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Gmail and Yahoo’s authentication changes: All you need to know

7 min

Gmail and Yahoo! have both announced major changes to their email authentication requirements and spam prevention policies, set to take effect in February 2024.

Given the potential impact on the success of your future email marketing campaigns, it’s crucial to be fully informed about these upcoming shifts and to understand the steps needed to win at email marketing in 2024.

The good news? There’s no need to wait until February to get your email program on track. We’re here to guide you every step of the way!

First, let’s briefly go over the changes proposed by Gmail and Yahoo (sometimes referred to jointly as “Yahoogle”) and whom they impact.

💡 Bonus: You can now take these guidelines on the go with our brand-new infographic – Adapting to New Email Standards in 2024! And if you’re into email-themed graphic novels, you should also check out Operation: Email Deliverability.

Gmail and Yahoo’s 2024 authentication: key changes

  • Sending emails with your own custom domain. As opposed to using free email domains like in your from address.
  • Authenticating emails with DKIM, and DMARC.
  • Keep spam complaints below 0.3%.
  • Allow easy one-click unsubscribe and honor unsubscribing requests within two days.

What’s worth noting is that these changes have long been best practices for improving your email deliverability. The only difference is that they’ve now become a requirement.

Who’s impacted?

While Google clearly specifies that bulk senders are “those who send more than 5,000 messages to Gmail addresses in one day”, Yahoo! doesn’t fully explain their definition.

Those who send fewer than 5,000 messages to Gmail addresses in one day, can skip the one-click unsubscribe, DMARC, and opt for just SPF or DKIM.

Note that Google also specified that once you’re considered a bulk sender, you’ll be permanently labeled as such.

However, to be on the safe side, we recommend that all email marketers – no matter their list size or mailing frequency –  adapt to these rules.

How you should adapt to these changes, and how GetResponse can help

To help you better understand these changes, we’ll go over them one by one. We’ll also share helpful resources and share how we at GetResponse can assist you.

1. Start sending emails with your own custom domain

Using free email domains like or in your ‘From’ address has never been a good practice. Not only does it negatively affect your recipients’ experience with your brand, but it can now cause your emails to get rejected or land in the spam folder.

The primary reason behind this is Gmail’s change in their DMARC policy to “p=quarantine”. When using Gmail addresses to send messages from third-party platforms, such as GetResponse, it results in emails landing in spam. Similarly, using Yahoo addresses (like,, etc.) can lead to message rejection.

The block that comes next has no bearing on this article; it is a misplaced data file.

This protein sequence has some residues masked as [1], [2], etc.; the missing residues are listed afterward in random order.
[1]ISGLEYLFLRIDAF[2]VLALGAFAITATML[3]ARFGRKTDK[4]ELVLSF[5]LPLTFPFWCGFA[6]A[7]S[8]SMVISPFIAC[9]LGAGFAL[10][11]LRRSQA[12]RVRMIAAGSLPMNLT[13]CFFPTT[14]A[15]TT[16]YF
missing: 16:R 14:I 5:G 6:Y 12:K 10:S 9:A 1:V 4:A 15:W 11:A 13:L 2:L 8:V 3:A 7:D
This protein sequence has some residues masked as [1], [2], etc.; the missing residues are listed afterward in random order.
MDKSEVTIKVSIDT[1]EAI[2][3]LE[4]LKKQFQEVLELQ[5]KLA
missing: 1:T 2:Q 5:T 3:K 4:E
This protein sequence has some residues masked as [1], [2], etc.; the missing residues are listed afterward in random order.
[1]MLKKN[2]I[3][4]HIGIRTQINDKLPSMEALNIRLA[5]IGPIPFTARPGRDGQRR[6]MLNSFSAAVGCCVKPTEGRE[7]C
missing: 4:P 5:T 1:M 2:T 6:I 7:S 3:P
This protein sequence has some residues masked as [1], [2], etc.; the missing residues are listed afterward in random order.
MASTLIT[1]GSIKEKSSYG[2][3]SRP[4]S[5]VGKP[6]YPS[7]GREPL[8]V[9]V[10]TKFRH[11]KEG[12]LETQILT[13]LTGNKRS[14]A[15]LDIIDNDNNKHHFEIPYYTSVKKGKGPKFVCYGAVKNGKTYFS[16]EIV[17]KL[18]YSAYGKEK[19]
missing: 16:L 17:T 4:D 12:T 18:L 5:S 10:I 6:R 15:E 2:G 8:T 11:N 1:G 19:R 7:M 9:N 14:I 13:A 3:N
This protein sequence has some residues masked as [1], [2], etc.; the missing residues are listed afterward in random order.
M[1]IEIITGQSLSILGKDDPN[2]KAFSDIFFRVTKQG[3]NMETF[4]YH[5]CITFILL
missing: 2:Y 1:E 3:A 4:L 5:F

💡 Pro tip: In our recent study, we discovered that emails sent from a company’s own domain had an average open rate of 41.76% 🔥. That’s 9.44 percentage points higher than emails sent from free domains, which had an open rate of 32.32%

The good news is that getting a custom domain is easy and relatively cheap.

We’ve prepared a detailed guide that explains how custom domains for email marketing work, and this walkthrough video shows you how you can claim your free domain with GetResponse and create a business email address.

💡 Pro tip: You can purchase a custom domain for your email marketing campaigns directly through GetResponse. Doing so will help you save time, as we’ll take care of the email authentication automatically.

2. Authenticating emails with SPF, DKIM, and DMARC

Email authentication methods help to verify that an email is genuinely sent by the person or organization it claims to be from. 

In other words, it helps prevent spam, phishing attempts, and other malicious activities that could damage your brand’s reputation or the trust recipients have in your emails.

So, while it may seem daunting, it’s understandable why Gmail and Yahoo made it a requirement that senders follow email authentication best practices. After all, they want their users to feel safe and secure.

Our guide to email authentication will take you through the ins and outs of authenticating your email address. It’ll explain what acronyms like SPF, DKIM, and DMARC mean and how you can set them up all by yourself.

Pro tip: If you’re worried that this step is too technical, we suggest that you buy a domain directly through GetResponse. If you choose that option, we’ll automatically authenticate your domain and keep your email campaigns secure. Plus, if you sign up for an annual or biannual plan, you can even get a custom email domain for free!